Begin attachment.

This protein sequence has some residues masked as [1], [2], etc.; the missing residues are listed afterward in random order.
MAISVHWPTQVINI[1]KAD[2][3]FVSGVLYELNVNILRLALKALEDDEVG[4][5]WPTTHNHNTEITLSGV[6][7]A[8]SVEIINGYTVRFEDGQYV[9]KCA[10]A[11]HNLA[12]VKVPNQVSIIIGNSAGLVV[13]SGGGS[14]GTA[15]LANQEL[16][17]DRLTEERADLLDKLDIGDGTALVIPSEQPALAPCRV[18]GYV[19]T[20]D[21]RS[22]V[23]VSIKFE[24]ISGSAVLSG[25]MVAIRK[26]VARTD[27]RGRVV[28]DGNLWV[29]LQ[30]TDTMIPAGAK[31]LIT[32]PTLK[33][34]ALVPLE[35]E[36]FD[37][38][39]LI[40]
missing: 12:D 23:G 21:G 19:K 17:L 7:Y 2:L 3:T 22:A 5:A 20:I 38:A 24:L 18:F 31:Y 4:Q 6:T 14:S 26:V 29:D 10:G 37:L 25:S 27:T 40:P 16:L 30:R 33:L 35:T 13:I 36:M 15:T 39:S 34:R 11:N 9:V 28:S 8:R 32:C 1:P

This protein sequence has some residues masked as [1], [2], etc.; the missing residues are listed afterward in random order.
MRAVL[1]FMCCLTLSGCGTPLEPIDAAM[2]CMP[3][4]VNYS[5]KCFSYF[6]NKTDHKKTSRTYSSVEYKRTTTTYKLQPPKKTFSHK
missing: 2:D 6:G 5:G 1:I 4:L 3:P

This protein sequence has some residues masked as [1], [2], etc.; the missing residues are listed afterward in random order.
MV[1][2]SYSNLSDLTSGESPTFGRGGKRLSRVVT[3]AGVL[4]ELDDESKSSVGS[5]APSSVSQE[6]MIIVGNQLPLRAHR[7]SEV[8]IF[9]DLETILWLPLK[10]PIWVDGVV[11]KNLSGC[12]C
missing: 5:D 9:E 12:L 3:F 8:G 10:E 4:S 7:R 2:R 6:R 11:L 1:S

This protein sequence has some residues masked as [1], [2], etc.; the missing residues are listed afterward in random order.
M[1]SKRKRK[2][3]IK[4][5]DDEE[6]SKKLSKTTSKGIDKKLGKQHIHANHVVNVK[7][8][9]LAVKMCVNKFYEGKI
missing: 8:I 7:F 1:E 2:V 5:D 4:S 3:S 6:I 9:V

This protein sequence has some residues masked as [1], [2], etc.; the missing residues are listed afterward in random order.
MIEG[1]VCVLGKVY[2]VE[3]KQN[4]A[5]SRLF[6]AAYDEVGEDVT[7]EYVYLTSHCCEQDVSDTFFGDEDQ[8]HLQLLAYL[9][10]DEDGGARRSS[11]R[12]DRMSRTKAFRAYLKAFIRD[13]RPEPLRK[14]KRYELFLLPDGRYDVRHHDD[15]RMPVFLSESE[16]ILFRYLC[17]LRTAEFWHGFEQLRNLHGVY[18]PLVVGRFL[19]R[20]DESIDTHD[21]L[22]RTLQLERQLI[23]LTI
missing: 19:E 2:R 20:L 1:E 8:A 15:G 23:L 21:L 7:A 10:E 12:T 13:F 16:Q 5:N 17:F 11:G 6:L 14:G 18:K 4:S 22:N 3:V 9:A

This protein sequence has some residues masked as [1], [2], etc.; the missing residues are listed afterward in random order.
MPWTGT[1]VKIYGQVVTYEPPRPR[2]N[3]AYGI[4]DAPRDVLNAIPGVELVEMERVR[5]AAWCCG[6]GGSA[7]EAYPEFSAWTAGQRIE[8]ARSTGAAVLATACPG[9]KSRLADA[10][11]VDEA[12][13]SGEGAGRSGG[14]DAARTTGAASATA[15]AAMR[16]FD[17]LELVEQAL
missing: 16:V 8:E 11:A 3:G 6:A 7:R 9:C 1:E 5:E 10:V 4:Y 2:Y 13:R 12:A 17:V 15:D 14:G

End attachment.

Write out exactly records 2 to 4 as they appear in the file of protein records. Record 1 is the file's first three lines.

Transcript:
This protein sequence has some residues masked as [1], [2], etc.; the missing residues are listed afterward in random order.
MRAVL[1]FMCCLTLSGCGTPLEPIDAAM[2]CMP[3][4]VNYS[5]KCFSYF[6]NKTDHKKTSRTYSSVEYKRTTTTYKLQPPKKTFSHK
missing: 2:D 6:G 5:G 1:I 4:L 3:P

This protein sequence has some residues masked as [1], [2], etc.; the missing residues are listed afterward in random order.
MV[1][2]SYSNLSDLTSGESPTFGRGGKRLSRVVT[3]AGVL[4]ELDDESKSSVGS[5]APSSVSQE[6]MIIVGNQLPLRAHR[7]SEV[8]IF[9]DLETILWLPLK[10]PIWVDGVV[11]KNLSGC[12]C
missing: 5:D 9:E 12:L 3:F 8:G 10:E 4:S 7:R 2:R 6:R 11:L 1:S

This protein sequence has some residues masked as [1], [2], etc.; the missing residues are listed afterward in random order.
M[1]SKRKRK[2][3]IK[4][5]DDEE[6]SKKLSKTTSKGIDKKLGKQHIHANHVVNVK[7][8][9]LAVKMCVNKFYEGKI
missing: 8:I 7:F 1:E 2:V 5:D 4:S 3:S 6:I 9:V